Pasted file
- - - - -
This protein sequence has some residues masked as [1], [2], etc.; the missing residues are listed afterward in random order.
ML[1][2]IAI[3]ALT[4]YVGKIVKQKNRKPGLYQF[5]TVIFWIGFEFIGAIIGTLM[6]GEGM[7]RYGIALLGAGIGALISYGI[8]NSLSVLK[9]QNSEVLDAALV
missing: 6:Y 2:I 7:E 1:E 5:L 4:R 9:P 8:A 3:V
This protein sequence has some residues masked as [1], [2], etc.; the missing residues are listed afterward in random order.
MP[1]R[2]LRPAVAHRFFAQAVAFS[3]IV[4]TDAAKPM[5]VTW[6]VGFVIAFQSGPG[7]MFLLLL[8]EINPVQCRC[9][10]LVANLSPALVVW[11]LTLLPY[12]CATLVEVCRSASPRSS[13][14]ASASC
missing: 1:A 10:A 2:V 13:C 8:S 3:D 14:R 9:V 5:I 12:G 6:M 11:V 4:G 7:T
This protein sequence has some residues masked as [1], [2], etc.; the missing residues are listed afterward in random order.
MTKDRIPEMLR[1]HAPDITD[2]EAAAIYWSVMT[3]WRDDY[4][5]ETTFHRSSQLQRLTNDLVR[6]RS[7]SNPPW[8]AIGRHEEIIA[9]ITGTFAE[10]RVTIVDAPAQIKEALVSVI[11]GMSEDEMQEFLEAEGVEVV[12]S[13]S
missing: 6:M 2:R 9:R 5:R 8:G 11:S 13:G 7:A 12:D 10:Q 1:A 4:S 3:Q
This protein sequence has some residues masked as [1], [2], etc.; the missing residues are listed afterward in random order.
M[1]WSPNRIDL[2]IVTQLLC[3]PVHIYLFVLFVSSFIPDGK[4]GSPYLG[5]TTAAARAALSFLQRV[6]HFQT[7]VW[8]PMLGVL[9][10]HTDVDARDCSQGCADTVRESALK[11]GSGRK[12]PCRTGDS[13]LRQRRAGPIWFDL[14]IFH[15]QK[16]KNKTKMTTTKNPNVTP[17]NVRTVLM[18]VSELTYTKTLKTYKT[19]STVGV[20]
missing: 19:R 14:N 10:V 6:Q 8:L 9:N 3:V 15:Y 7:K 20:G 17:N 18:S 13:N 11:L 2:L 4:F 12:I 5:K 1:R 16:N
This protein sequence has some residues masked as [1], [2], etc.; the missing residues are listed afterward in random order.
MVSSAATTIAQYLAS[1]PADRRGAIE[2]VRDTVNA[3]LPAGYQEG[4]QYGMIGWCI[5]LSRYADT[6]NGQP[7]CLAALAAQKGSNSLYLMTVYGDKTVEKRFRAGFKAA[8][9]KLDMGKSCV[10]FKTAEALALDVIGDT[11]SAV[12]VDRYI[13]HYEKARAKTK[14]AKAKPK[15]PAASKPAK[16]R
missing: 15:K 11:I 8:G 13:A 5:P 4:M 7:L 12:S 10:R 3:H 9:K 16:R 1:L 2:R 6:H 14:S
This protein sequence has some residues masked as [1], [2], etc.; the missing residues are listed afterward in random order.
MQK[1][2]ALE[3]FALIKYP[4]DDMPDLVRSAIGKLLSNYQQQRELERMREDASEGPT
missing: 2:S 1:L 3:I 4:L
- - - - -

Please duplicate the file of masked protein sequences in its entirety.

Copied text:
This protein sequence has some residues masked as [1], [2], etc.; the missing residues are listed afterward in random order.
ML[1][2]IAI[3]ALT[4]YVGKIVKQKNRKPGLYQF[5]TVIFWIGFEFIGAIIGTLM[6]GEGM[7]RYGIALLGAGIGALISYGI[8]NSLSVLK[9]QNSEVLDAALV
missing: 6:Y 2:I 7:E 1:E 5:L 4:R 9:P 8:A 3:V
This protein sequence has some residues masked as [1], [2], etc.; the missing residues are listed afterward in random order.
MP[1]R[2]LRPAVAHRFFAQAVAFS[3]IV[4]TDAAKPM[5]VTW[6]VGFVIAFQSGPG[7]MFLLLL[8]EINPVQCRC[9][10]LVANLSPALVVW[11]LTLLPY[12]CATLVEVCRSASPRSS[13][14]ASASC
missing: 1:A 10:A 2:V 13:C 8:S 3:D 14:R 9:V 5:I 12:G 6:M 11:V 4:G 7:T
This protein sequence has some residues masked as [1], [2], etc.; the missing residues are listed afterward in random order.
MTKDRIPEMLR[1]HAPDITD[2]EAAAIYWSVMT[3]WRDDY[4][5]ETTFHRSSQLQRLTNDLVR[6]RS[7]SNPPW[8]AIGRHEEIIA[9]ITGTFAE[10]RVTIVDAPAQIKEALVSVI[11]GMSEDEMQEFLEAEGVEVV[12]S[13]S
missing: 6:M 2:R 9:R 5:R 8:G 11:S 13:G 7:A 12:D 10:Q 1:A 4:S 3:Q
This protein sequence has some residues masked as [1], [2], etc.; the missing residues are listed afterward in random order.
M[1]WSPNRIDL[2]IVTQLLC[3]PVHIYLFVLFVSSFIPDGK[4]GSPYLG[5]TTAAARAALSFLQRV[6]HFQT[7]VW[8]PMLGVL[9][10]HTDVDARDCSQGCADTVRESALK[11]GSGRK[12]PCRTGDS[13]LRQRRAGPIWFDL[14]IFH[15]QK[16]KNKTKMTTTKNPNVTP[17]NVRTVLM[18]VSELTYTKTLKTYKT[19]STVGV[20]
missing: 19:R 14:N 10:V 6:Q 8:L 9:N 3:V 15:Y 7:K 20:G 17:N 18:S 13:N 11:L 2:L 4:F 12:I 5:K 1:R 16:N
This protein sequence has some residues masked as [1], [2], etc.; the missing residues are listed afterward in random order.
MVSSAATTIAQYLAS[1]PADRRGAIE[2]VRDTVNA[3]LPAGYQEG[4]QYGMIGWCI[5]LSRYADT[6]NGQP[7]CLAALAAQKGSNSLYLMTVYGDKTVEKRFRAGFKAA[8][9]KLDMGKSCV[10]FKTAEALALDVIGDT[11]SAV[12]VDRYI[13]HYEKARAKTK[14]AKAKPK[15]PAASKPAK[16]R
missing: 15:K 11:I 8:G 13:A 5:P 4:M 7:L 12:S 10:R 3:H 9:K 16:R 1:L 2:R 6:H 14:S
This protein sequence has some residues masked as [1], [2], etc.; the missing residues are listed afterward in random order.
MQK[1][2]ALE[3]FALIKYP[4]DDMPDLVRSAIGKLLSNYQQQRELERMREDASEGPT
missing: 2:S 1:L 3:I 4:L